Amidst many auspicious signs, Karmapa Mikyo Dorje (1507-1554) was born in Damchu, in eastern Tibet. The gods proclaimed his birth in the ten directions, and word spread rapidly throughout Tibet that the Karmapa's reincarnation had appeared. After nine days, the Third Kenting Tai Situpa, Gyalsay Tashi Paljor, came to see the child. The sacred prediction letter of the previous Karmapa had described a house with juniper trees in back, the front door facing east, and a stream flowing eastward nearby, and stated that the names of his parents would be "Jampa" and "Lamatso." Kenting Tai Situpa found that the physical details of Mikyo Dorje's birthplace and the names of his parents closely matched the details of the sacred prediction letter.
The 3rd Kenting Tai Situpa told Mikyo Dorje's parents to keep his identity secret for three months, in order to create the auspicious conditions for his long-life. He gave them a gift of tea, incense, and blessing medicine, saying, "Serve the child buttered tea and offer incense before him, saying it is a gift from Kenting Tai Situp. Then give him the blessing medicine and send me word if he speaks." When the parents did so, Mikyo Dorje exclaimed, "Emaho! Do not doubt me, I am Karmapa!" Soon afterwards, Kenting Tai Situpa brought him to Karma Monastery. Goshir Gyaltsab Rinpoche offered Mikyo Dorje a ritual bell and hand drum, which the infant played perfectly according to ritual.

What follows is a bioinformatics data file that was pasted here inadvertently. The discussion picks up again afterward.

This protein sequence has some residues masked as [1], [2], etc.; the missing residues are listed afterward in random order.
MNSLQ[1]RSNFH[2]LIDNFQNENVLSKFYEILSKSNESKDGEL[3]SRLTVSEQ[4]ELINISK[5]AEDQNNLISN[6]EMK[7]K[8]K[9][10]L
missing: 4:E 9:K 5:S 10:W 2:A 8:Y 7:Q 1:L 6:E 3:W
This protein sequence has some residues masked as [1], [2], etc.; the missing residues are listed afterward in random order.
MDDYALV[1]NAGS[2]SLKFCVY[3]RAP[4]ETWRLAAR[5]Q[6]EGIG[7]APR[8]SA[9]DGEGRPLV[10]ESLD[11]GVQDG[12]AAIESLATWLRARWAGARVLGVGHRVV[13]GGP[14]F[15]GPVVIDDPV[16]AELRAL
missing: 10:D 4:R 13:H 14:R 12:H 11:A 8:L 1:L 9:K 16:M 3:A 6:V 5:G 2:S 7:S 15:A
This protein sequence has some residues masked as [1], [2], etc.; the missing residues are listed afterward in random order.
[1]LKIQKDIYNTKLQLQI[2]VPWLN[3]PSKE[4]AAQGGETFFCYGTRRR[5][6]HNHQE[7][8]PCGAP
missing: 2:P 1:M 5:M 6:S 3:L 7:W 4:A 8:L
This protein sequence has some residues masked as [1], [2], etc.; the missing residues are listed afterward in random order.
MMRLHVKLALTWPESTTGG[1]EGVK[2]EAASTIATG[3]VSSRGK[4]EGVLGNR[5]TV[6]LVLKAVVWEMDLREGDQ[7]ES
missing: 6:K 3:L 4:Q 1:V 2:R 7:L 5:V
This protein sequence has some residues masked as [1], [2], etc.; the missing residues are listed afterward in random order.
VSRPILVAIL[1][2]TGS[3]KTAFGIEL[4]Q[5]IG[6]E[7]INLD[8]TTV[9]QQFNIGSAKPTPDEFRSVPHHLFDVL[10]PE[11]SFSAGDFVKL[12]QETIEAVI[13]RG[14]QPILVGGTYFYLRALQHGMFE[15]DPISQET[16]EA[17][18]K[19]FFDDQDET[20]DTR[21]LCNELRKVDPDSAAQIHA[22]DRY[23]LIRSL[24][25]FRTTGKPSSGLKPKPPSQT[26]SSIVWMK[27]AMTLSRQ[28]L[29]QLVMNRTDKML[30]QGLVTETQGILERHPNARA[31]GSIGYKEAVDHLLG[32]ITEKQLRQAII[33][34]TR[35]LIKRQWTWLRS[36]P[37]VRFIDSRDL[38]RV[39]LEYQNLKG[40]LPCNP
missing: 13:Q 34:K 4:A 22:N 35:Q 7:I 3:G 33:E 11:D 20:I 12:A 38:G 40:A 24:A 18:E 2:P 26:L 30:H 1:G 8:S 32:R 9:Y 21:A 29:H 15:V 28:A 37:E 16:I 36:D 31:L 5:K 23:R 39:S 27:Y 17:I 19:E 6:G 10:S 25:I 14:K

At the age of nine, Karmapa took novice vows, and concentrated on study and meditation. Deities bestowed transmission and prophecies upon him in visions, and he performed miracles such as leaving the impressions of his feet and hands in stone. He became a great artist, whose paintings of deities strongly influenced religious painting throughout Tibet. He once carved a beautiful marble image of himself, and when it was finished he asked, "Are you a good likeness of me?" The statue replied, "Yes, of course!" Mikyo Dorje then took a lump of stone left over from the work and squeezed it like dough, impressing the stone with the shape of his fingers.
In his teachings, Mikyo Dorje emphasized the view that the essence of all things is beyond mere nothingness, which can only be recognized through direct realization devoid of concepts or dualistic fixation. He taught that all appearances are nothing more than interdependent, relative manifestation. This view, known as Shentong ("Empty of Other"), has become the primary approach for followers of the Kagyu lineage. Through his mastery of logic and philosophy, Mikyo Dorje composed commentaries that make this view accessible to scholars.
Karmapa spent much of his life traveling from region to region, wherever monasteries and students appealed to him for guidance and transmission. His traveling camp, called Karmay Garchen, The Great Camp of the Karmapa, consisted of a large monastic congregation carrying all the religious facilities required for many months on the road. Karmapa's monks assembled for their daily ceremonies in huge shrine tents equipped with ceremonial necessities. In this way, Mikyo Dorje propagated the Dharma and blessed thousands of people throughout the kingdoms of Tibet and its neighboring regions.